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As coronavirus continues, Atlanta nonprofit distributing increased number of meals

The Department of Agriculture has been pushing a program to buy local.

As coronavirus brought much of Georgia to a halt this spring and summer, it increased the output at an Atlanta nonprofit.

Since the pandemic took hold, Open Hand Atlanta has ramped up its efforts in order to respond to the increased need for meals from people across the state.

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As of June 21, the nonprofit which “prepares, packs and delivers” thousands of meals a day, had shipped nearly 15,000 meals to food insecure individuals in southwest Georgia.

“The effects of this pandemic will continue to reverberate through our rural communities for some time to come,” the nonprofit wrote on its Facebook page. “Food insecurity, particularly among those who were already among the most vulnerable, has already reached record levels in many parts of the state – including southwest Georgia. With your help, Open Hand can continue to support communities such as these in dire need of our services.”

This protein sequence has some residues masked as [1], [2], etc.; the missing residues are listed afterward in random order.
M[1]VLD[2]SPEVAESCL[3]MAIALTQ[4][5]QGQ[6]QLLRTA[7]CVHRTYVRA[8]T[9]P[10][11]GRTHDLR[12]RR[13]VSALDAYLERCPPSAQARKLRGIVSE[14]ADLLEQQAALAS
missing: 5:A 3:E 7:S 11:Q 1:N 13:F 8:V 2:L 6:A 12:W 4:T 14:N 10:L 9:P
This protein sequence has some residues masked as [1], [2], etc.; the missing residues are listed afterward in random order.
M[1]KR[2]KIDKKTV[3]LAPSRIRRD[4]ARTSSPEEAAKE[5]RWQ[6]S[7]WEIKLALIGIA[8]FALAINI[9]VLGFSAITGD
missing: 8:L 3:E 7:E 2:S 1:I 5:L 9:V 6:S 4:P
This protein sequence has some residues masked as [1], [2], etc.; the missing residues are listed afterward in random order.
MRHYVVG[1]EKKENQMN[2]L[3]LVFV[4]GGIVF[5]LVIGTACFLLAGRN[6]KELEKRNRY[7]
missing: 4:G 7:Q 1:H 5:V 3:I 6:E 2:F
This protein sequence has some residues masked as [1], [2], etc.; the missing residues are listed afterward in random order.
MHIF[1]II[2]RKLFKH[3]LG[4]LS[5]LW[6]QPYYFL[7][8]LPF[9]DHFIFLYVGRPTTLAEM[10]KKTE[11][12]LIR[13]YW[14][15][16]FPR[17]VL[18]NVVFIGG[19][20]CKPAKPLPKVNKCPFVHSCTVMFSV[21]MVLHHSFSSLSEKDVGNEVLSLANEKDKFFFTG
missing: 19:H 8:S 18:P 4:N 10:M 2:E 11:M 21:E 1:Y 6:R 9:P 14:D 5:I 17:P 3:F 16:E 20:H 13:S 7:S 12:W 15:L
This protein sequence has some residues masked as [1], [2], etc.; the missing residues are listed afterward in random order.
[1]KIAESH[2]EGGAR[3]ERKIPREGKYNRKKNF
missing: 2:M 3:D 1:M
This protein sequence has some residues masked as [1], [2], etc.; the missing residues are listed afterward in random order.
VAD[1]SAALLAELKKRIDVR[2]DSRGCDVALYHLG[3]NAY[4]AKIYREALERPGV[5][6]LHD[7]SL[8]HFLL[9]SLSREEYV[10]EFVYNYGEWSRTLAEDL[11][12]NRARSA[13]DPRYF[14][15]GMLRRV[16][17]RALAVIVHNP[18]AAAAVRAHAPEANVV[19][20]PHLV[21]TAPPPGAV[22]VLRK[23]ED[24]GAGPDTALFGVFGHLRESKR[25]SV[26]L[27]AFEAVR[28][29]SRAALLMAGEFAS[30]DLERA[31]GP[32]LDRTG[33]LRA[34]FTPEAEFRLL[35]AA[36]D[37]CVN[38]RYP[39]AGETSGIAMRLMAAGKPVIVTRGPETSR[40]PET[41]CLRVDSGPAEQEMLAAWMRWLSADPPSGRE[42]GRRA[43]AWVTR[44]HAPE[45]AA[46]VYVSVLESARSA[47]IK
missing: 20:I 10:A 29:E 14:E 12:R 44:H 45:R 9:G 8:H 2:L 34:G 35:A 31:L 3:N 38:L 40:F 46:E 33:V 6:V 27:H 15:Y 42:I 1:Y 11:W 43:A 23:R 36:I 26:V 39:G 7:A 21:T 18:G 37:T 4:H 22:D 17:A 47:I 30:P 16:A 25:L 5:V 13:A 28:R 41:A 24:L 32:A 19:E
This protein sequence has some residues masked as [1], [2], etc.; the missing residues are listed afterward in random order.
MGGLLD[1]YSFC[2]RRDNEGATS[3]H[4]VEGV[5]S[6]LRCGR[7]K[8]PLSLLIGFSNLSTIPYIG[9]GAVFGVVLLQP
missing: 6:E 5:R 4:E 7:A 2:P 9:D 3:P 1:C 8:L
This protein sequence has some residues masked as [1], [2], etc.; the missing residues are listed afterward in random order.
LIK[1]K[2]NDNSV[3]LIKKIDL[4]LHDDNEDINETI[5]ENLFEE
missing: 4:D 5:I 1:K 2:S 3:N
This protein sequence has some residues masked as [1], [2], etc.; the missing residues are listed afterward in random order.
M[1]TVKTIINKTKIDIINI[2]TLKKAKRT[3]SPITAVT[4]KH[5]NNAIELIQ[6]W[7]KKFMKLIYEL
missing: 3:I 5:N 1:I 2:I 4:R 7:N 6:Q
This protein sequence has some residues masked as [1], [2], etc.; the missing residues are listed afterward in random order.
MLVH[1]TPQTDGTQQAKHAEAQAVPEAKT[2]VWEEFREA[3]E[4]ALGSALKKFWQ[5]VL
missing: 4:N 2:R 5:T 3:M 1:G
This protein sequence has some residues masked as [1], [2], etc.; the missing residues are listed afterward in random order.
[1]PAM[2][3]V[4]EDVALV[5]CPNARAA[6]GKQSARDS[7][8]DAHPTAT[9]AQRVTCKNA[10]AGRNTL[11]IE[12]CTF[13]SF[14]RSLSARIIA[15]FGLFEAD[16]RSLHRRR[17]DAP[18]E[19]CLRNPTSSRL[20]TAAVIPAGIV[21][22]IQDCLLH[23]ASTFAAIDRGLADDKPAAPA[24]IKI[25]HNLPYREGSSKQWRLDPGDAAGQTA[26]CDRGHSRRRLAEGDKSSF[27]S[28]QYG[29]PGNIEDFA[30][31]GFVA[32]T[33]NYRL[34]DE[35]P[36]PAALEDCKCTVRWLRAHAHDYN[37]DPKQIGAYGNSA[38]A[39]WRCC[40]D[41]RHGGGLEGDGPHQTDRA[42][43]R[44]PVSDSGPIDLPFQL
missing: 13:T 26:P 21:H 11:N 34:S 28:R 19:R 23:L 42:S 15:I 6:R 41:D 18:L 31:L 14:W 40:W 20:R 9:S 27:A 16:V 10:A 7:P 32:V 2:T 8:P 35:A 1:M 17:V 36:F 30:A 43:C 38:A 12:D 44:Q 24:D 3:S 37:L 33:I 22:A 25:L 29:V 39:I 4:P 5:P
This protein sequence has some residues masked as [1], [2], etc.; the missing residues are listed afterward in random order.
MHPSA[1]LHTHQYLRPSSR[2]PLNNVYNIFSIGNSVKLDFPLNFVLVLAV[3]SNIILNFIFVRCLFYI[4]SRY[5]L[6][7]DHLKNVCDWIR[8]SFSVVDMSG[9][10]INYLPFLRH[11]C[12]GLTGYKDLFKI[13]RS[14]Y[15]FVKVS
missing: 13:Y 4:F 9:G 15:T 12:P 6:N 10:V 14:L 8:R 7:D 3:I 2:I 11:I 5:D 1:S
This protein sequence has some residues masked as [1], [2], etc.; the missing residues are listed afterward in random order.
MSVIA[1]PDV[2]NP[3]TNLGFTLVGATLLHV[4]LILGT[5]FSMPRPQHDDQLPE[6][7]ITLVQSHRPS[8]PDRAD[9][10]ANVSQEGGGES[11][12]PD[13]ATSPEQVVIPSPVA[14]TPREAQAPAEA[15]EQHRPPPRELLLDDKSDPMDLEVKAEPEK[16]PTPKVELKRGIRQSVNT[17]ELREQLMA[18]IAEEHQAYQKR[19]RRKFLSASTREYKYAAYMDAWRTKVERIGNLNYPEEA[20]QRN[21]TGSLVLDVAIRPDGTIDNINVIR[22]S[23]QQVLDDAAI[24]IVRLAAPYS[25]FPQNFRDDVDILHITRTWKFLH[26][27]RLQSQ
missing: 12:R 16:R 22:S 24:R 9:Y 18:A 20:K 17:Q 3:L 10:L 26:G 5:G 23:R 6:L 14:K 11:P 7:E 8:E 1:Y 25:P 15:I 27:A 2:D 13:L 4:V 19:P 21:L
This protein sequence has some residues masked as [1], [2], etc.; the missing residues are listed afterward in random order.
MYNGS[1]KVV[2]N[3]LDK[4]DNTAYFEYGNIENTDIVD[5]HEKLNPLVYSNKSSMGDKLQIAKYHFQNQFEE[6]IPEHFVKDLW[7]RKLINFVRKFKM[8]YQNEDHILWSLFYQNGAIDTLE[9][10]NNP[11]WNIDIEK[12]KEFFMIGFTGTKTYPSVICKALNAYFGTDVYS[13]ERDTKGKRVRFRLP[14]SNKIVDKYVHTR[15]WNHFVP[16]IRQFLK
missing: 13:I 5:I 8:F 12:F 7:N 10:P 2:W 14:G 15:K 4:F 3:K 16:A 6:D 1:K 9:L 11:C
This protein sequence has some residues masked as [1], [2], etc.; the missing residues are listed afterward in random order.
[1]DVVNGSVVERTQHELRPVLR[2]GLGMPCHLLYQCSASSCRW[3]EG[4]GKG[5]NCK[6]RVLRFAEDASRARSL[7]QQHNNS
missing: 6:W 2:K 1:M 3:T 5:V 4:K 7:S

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Of course, the pandemic meant that the nonprofit had to rethink how it did things. Since the demand for deliveries is greater for homebound individuals in need, volunteers have handled the drop offs, while staff members work in the kitchen packaging the meals.

Before the coronavirus outbreak, Open Hand was focused on serving people within the metro Atlanta area, but they have since expanded their scope. While they previously served around 5,000 meals a day in a 19 county area, that amount has now reached more than 6,1000 meals a day across more than 40 counties, according to reporting from 11Alive.

"We didn't have the luxury of shutting our doors and taking a hiatus," Matt Pieper, Open Hand executive director, told the TV station. "That meant making some drastic changes. No longer allowing volunteers in the building, limiting participation to delivery."